In August 2014, Becky Hammon played her final game for the San Antonio Stars, and said goodbye to the WNBA to move on to an assistant coaching role with the NBA’s San Antonio Spurs. Now, she’s reportedly finalizing a five-year deal and returning to the WNBA, and in a roundabout way to the franchise with which she spent eight of her 16 seasons as a player.
Hammon is taking over as head coach of the Las Vegas Aces and will try to lead them to their first WNBA title. The Aces were originally the Utah Starzz when the league launched in 1997. Then the franchise moved to San Antonio in 2003, and finally to Las Vegas in 2018. The Aces honored Hammon this past season by retiring her jersey, and now she will be coaching where it hangs in the rafters.
Bill Laimbeer has coached the Aces to a 77-45 record the past four seasons, losing in the WNBA semifinals in 2019 and 2021 and the WNBA Finals in 2020. While it’s not clear at this point what role, if any, Laimbeer will have with the franchise, he has set a very good foundation for the Aces. Can Hammon get them across the finish line to a championship?
We look at what the coaching move means to Hammon, to the Aces, the WNBA and the NBA.
What style does Hammon bring to the Aces?
As a player, Hammon was very respected. The story of her being undrafted out of Colorado State in 1999 has always needed an asterisk, because that was the year so many of the American Basketball League’s former players came into the WNBA, which influenced how many college players were picked in that draft.
Still, Hammon always used going undrafted as another motivational chip on her shoulder, although she already had enough just by being a 5-foot-6 guard from a mid-major school. But Hammon always believed in herself, and not long into her WNBA playing career, she made believers out of everyone. She was part of very good teams in both New York from 1999 to 2006 and in San Antonio from 2007 to 2014, including four trips to the WNBA Finals.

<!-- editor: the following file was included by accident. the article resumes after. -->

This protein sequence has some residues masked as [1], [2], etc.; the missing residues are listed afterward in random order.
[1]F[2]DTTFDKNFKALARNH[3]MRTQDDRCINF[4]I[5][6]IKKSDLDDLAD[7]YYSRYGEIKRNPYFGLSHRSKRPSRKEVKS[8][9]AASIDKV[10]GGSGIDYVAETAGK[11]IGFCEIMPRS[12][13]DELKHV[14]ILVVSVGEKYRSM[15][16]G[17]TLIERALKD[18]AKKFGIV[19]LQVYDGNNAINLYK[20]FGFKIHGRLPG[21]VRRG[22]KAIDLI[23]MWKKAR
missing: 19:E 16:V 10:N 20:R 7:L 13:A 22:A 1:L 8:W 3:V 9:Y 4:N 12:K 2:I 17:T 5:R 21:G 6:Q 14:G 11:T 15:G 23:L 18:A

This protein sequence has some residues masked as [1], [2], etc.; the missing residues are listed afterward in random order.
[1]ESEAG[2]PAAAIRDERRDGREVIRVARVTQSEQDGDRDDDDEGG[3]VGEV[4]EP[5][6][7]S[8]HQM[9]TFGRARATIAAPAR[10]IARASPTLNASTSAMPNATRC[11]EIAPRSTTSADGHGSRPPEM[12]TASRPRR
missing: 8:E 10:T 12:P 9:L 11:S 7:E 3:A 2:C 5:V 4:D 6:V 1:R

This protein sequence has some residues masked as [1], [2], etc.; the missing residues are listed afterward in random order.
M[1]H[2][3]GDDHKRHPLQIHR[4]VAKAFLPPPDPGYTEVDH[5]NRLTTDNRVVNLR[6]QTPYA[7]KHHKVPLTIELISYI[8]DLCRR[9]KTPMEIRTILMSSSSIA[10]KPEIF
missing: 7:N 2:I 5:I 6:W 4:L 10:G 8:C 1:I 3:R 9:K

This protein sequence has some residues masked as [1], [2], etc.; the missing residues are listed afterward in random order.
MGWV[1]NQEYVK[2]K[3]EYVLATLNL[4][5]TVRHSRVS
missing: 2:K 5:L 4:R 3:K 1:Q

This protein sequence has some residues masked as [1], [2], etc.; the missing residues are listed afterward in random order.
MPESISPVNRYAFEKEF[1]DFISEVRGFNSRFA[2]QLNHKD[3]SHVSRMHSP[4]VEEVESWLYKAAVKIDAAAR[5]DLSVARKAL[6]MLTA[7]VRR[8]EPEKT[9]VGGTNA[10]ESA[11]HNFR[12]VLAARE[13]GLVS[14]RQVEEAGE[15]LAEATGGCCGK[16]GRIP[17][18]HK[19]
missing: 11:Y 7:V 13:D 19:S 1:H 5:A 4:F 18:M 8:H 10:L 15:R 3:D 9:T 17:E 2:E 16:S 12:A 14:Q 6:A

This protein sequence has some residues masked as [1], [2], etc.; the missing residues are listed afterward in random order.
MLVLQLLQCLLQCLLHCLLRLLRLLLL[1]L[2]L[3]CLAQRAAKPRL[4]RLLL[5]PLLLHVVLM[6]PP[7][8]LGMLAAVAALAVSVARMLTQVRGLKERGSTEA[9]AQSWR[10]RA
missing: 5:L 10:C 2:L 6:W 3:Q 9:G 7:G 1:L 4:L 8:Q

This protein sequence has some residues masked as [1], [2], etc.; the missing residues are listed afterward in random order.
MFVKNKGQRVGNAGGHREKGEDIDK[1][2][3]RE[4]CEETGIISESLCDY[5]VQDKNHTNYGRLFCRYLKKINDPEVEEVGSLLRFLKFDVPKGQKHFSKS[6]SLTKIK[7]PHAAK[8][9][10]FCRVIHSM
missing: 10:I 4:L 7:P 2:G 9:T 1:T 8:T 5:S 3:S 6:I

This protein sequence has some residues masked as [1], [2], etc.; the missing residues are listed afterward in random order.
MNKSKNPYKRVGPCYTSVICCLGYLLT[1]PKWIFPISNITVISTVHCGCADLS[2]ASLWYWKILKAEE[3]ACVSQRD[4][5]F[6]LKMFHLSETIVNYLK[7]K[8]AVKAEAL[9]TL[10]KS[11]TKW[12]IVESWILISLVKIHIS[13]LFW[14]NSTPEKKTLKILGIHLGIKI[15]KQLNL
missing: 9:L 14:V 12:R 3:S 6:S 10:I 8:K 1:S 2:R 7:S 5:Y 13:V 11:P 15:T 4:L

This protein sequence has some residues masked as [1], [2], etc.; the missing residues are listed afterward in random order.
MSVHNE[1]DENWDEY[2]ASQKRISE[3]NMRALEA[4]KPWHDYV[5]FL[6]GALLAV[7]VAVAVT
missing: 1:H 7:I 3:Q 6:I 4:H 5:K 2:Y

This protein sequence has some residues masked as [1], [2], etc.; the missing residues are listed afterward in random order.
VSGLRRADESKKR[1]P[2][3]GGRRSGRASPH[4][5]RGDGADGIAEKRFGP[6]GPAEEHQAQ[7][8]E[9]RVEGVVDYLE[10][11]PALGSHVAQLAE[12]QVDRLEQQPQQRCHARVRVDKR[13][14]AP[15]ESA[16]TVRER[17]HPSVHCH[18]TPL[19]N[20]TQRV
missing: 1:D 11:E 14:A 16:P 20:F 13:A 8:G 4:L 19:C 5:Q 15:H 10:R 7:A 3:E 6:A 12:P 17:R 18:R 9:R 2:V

Hammon was fearless in driving the lane, could hit big perimeter shots, was very good at distributing the ball and helped build the confidence of everyone around her.
As a coach, Hammon can get tough when she needs to, but she’s also an uplifting motivator. Laimbeer got along well with his superstar player, forward A’ja Wilson, so Hammon will be cultivating that relationship.
Hammon already has worked a bit with Aces players such as guard Kelsey Plum, whom she got to know when Plum was a rookie in San Antonio in 2017 before the franchise moved to Las Vegas. Hammon has a lot to offer the Aces’ guards from her own practical experience as a longtime perimeter player in the WNBA. But her years of NBA coaching put her in good position to guide Las Vegas’ interior strength, too.
What does this hire mean for the Aces?
Laimbeer has gotten the franchise to the brink of a title. The Aces’ former general manager, Dan Padover, left in October to take over as GM and executive vice president with the Atlanta Dream. Perhaps Laimbeer moves into the general manager role, which he has experience in with his past WNBA head-coaching jobs in Detroit and New York.